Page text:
I am worried, because I myself am a refugee, and know firsthand the struggles refugee families face. At the same time, as a Lutheran bishop, I know that turning away refugees of any religion contradicts the message of Jesus Christ. Jesus himself was also a refugee, who sought refuge and safety with his family in Egypt. Throughout his life, through his teaching and his actions, Jesus showed concern for the stranger and the outcast. Read the full letter
As a result of this decision, approximately 80,000 refugees who would have received safety and the opportunity to work for a new life in the United States, have been left in refugee camps or have opted for more dangerous routes to escape persecution. The lack of American leadership in the program was cited by many other governments as an excuse to reduce their resettlement efforts as well. Islamophobic retweets by the president also prompted rebuke from American faith leaders.
Relocation of US Embassy to Jerusalem
The President also further hindered the possibility of peace between Palestinians and Israelis with his decision to relocate the United States Embassy to Jerusalem. A move that was widely decried by partners and the international community. This action provoked the Heads of Churches in Jerusalem to write an open letter to the president saying:
Our solemn advice and plea is for the United States to continue recognizing the present international status of Jerusalem. Any sudden changes would cause irreparable harm. We are confident that, with strong support from our friends, Israelis and Palestinians can work towards negotiating a sustainable and just peace, benefiting all who long for the Holy City of Jerusalem to fulfill its destiny. The Holy City can be shared and fully enjoyed once a political process helps liberate the hearts of all people that live within it from the conditions of conflict and destructiveness that they are experiencing. Read the full letter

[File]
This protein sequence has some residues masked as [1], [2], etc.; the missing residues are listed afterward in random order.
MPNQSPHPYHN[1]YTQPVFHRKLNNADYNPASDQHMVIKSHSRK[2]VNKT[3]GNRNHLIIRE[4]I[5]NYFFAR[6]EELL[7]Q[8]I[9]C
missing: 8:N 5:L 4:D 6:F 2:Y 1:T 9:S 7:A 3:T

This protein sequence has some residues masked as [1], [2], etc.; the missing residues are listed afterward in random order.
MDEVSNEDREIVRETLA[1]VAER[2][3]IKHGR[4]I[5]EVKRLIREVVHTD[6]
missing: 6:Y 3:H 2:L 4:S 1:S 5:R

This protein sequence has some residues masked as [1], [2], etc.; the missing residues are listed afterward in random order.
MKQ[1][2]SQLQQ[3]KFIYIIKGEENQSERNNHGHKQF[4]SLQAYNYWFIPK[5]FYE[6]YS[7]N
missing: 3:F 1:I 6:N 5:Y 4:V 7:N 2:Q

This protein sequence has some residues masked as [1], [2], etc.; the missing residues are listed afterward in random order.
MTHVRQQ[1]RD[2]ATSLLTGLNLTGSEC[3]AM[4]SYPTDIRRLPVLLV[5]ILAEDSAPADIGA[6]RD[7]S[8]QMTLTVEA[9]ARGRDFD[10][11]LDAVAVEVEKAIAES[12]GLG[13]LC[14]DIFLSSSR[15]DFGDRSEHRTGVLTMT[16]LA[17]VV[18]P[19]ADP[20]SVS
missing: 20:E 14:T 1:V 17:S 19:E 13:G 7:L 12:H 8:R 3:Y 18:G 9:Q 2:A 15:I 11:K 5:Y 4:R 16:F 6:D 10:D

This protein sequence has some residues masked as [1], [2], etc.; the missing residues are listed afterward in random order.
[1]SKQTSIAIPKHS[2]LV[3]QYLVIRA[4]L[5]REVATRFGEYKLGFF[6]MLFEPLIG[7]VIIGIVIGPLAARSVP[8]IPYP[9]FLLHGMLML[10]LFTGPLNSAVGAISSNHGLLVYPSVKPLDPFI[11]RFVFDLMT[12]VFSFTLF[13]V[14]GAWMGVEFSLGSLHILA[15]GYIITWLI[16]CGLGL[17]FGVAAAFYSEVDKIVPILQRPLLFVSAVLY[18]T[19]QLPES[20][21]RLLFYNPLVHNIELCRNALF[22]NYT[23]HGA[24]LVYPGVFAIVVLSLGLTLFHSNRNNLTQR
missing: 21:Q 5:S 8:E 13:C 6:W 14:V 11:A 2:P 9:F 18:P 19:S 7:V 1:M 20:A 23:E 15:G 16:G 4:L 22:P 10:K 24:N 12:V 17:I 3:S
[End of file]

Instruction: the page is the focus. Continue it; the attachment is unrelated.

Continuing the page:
In a letter from the South Africa Synod of the United Congregational Churches of Southern Africa, partners responded saying:
We found his announcement of treating Jerusalem as a capital city of the Israeli government manipulative and misleading. This utterance insinuates that Jerusalem only belongs to the State of Israel and that Palestinians are aliens in the area. Nothing could be further from the truth than President Trump’s dangerous insinuation. His utterances feed into the wrong notions that Palestinians are not children of Abraham hence aliens in the area. Read the full letter
Response to Hurricane Maria
Last night the president also called on Americans to continue to support recovery efforts in Puerto Rico where, four months after Hurricane Maria, tens of thousands of citizens remain without power. There was no hint of irony in his statement, even though just the day before, aid to Puerto Rico had been dramatically reduced. In the midst of the worst disaster on the island in recent memory, Global Ministries and partners responded immediately to the needs of the communities. A webinar was held with Miguel Antonio Morales, General Pastor of the Christian Church (Disciples of Christ in Puerto Rico), prayers were lifted up from Rev. Edward Rivera-Santiago, General Pastor, United Evangelical Church of Puerto Rico, and we were moved by the testimonios, of the individuals serving as wounded healers. Much work remains to be done, and you can hear a vision for a more hurricane resilient and sustainable future for Puerto Rico in a webinar on February 15th, with Juan Rosario Moldanado of Amaneser 2025.